NYCAASC (pronounced NIGH-sack) is an organization dedicated to bringing students from all throughout New York City together to educate and encourage them to think critically about Asian/Pacific Islander American issues such as gentrification, diversity in media, and more. We hope to empower APIA students to enact change within their respective communities in lasting and meaningful ways.
We started our annual conference as a safe space for students of all backgrounds and identities to learn about and discuss APIA issues. Through a jam-packed program of engaging speakers, interactive workshops, and moving performances, we hope that students leave our conference with a clearer understanding of their own identities, a greater sense of community, and a drive to build a better and more inclusive Asian America.
From our inception to today, our goal has always been to inspire and empower youth passionate about APIA issues to create meaningful impacts in their own communities. Over 400 students of all backgrounds from colleges, universities, high schools, and organizations all over the East Coast attended NYCAASC last year alone.
Every year, we host a variety of interactive, educational workshops and panels concerning APIA issues in addition to performances highlighting various up-and-coming Asian American artists. In the past, our conference has featured some really rad performers including MCJin, Awkwafina, Bea Go, Joseph Vincent, and Hari Kondabolu.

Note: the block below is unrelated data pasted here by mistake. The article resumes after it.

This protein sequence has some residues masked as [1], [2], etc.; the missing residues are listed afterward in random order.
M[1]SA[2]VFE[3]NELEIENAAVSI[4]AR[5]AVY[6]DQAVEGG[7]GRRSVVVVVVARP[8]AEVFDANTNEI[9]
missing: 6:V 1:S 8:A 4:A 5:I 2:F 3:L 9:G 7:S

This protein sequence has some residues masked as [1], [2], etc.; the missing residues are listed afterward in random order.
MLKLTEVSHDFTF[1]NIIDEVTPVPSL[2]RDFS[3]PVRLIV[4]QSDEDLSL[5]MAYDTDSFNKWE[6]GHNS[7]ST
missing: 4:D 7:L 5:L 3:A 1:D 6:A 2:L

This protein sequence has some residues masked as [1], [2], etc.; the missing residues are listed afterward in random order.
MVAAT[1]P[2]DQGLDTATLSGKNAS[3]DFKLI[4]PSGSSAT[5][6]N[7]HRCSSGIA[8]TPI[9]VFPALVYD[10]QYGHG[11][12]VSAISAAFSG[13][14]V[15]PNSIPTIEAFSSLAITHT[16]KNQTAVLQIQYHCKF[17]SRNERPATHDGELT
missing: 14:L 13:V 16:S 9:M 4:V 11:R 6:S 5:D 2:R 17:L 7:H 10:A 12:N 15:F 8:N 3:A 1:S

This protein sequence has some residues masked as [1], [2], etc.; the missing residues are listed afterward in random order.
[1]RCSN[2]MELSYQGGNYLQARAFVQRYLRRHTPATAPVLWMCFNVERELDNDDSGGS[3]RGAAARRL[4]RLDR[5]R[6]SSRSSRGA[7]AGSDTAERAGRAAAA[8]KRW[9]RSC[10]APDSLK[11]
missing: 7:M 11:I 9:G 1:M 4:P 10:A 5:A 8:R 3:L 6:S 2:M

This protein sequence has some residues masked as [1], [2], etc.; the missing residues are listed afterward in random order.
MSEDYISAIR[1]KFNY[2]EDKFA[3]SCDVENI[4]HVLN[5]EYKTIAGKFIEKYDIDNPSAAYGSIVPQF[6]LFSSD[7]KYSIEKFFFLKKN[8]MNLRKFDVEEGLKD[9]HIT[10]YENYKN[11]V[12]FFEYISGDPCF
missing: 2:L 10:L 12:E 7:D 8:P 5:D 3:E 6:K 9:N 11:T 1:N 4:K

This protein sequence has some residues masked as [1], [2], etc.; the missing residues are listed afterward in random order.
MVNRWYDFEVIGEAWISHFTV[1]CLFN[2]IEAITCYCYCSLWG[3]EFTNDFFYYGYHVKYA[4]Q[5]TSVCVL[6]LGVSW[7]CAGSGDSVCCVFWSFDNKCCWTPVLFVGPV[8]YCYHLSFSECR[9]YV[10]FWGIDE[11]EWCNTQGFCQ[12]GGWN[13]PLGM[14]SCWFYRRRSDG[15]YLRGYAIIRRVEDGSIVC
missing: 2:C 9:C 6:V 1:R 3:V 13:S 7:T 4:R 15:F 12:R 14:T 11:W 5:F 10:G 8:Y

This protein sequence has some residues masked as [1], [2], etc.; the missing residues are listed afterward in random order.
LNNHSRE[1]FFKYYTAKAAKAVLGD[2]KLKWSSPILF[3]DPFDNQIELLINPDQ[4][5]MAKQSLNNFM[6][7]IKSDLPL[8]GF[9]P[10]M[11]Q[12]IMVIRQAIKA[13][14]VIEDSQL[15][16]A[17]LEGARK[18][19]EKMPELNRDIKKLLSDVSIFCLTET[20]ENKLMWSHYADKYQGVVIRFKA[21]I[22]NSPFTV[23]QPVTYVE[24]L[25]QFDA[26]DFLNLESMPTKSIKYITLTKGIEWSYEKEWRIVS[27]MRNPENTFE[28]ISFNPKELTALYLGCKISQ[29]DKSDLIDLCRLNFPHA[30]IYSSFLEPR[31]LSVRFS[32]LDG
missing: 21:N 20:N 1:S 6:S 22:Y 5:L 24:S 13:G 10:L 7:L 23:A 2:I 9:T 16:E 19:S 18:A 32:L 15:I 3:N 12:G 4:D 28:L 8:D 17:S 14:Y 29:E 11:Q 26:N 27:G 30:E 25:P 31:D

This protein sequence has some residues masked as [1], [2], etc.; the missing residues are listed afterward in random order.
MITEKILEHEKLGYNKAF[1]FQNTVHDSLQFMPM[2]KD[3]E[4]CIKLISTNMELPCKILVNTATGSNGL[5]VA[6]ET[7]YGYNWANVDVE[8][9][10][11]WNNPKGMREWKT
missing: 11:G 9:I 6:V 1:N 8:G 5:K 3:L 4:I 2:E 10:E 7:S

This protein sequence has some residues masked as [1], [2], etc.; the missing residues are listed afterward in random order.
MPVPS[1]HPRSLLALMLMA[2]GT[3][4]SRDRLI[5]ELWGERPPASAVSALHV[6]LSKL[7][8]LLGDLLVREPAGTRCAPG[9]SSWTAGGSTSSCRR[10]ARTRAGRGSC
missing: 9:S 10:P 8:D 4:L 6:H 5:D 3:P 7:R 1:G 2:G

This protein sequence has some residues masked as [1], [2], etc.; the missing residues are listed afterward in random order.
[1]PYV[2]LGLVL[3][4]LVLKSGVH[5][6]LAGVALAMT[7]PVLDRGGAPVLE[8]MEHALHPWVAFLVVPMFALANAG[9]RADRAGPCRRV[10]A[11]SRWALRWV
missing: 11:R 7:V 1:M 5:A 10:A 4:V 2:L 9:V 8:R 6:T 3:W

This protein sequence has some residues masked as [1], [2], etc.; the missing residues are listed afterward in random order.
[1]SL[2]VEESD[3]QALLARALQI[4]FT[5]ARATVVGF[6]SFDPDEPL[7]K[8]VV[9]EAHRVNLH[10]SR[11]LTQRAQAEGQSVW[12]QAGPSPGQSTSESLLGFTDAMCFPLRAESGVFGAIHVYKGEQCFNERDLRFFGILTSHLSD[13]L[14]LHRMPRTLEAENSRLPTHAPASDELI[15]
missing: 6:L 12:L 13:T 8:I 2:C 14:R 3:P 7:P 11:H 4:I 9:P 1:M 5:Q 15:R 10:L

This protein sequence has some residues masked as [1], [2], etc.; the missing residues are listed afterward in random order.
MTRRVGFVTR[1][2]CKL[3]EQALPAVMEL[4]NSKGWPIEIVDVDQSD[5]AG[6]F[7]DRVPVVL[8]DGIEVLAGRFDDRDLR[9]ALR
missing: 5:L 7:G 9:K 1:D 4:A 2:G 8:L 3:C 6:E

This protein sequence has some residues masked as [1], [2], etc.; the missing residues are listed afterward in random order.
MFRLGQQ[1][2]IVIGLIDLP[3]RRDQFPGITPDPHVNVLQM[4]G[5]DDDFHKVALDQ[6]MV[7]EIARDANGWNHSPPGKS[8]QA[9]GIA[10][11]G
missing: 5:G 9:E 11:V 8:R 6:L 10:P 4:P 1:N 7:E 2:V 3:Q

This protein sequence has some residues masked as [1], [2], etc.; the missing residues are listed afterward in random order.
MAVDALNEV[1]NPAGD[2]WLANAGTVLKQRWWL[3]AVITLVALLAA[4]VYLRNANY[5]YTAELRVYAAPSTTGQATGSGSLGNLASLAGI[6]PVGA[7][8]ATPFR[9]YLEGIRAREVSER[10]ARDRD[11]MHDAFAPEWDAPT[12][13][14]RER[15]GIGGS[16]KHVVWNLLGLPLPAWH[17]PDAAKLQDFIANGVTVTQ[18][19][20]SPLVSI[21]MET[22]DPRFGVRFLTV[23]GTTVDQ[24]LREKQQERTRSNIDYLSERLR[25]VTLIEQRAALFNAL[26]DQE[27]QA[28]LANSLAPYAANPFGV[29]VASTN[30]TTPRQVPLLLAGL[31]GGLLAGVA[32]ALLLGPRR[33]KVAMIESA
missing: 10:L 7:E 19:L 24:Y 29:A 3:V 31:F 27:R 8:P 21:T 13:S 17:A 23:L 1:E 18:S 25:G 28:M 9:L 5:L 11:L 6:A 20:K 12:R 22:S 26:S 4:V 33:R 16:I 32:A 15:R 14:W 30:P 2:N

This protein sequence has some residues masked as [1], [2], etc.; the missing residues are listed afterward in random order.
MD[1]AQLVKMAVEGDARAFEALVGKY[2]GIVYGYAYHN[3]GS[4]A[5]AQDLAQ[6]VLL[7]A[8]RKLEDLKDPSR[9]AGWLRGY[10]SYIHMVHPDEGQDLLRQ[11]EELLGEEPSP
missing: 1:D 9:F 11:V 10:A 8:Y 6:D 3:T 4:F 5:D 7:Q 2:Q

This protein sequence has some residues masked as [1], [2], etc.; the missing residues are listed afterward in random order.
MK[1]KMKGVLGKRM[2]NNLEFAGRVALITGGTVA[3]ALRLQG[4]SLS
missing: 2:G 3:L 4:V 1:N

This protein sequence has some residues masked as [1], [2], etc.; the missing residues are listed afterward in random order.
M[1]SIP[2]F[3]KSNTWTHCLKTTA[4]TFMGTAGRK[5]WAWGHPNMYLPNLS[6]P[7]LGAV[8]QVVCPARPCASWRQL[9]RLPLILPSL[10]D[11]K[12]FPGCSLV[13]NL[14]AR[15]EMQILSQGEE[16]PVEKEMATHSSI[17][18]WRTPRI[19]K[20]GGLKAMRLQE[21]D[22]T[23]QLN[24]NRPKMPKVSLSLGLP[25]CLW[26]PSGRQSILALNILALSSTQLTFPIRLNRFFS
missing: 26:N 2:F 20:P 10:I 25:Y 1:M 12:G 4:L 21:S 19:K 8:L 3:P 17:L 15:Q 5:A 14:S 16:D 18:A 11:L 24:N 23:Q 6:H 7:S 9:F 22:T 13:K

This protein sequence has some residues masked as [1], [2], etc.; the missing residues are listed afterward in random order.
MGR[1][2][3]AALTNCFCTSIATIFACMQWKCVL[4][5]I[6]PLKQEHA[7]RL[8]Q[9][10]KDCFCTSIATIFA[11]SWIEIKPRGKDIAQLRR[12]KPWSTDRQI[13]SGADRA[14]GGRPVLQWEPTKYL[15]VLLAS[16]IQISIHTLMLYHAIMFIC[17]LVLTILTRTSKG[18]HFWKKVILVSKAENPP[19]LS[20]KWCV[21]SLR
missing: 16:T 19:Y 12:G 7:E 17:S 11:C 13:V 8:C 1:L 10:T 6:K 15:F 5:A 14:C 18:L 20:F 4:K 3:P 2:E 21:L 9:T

"Bonnie is a native New Yorker of Teochew-Cambodian descent. She is currently an undergraduate student at Stony Brook University, majoring in Political Science. She is entering into her third year as a part of NYCAASC and is always excited for what NYCAASC brings every year.:
"This is my second year in NYCAASC and I’m especially interested in postcolonial historical and literary theory. I’m always trying to learn more about activism and civics in New York too. I’m originally from California and in my spare time I like playing classical piano and drinking pearl tea."
"I joined NYCAASC my freshman year as an member of the Event's committee. AAPI issues interest me because I was born in China, but grew up in the States. There has always been this dichotomy between my two identities. During my free time, I would play the diabolo, or take walks in the park."